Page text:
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A split decision (SD) is a winning criterion in sports, most commonly in full-contact combat sports, in which two of the three judges score one particular competitor as the winner, while the third judge scores for the other competitor.

A split decision is different from a majority decision. A majority decision occurs when two judges pick the same competitor as the winner, and the third judge scores the contest a draw (tie). The official result remains the same in both split and majority decisions, but the margin of victory is greater in a majority decision and less in a split decision.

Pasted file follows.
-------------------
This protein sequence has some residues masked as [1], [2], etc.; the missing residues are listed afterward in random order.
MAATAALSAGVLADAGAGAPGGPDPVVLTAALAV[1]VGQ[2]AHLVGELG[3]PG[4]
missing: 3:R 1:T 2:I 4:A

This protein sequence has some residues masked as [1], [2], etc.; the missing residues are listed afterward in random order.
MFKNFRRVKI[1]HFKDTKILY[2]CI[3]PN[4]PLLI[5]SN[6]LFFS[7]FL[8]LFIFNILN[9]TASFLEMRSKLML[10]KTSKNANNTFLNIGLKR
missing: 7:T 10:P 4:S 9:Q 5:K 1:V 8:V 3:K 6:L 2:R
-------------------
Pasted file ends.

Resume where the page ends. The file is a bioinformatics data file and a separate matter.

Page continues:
Occasionally, the judges' final decision is a tie, because the first judge scores for one competitor, the second one scores for the other competitor, and the third judge scores the contest a draw (tie); so in this case the official result is a split draw.

Often, a split decision causes controversy due to its lack of unanimity. As a result, especially in high-profile or title fights, the victor may be encouraged or pressured to grant a rematch, in the hopes a return match-up will have a more decisive outcome.

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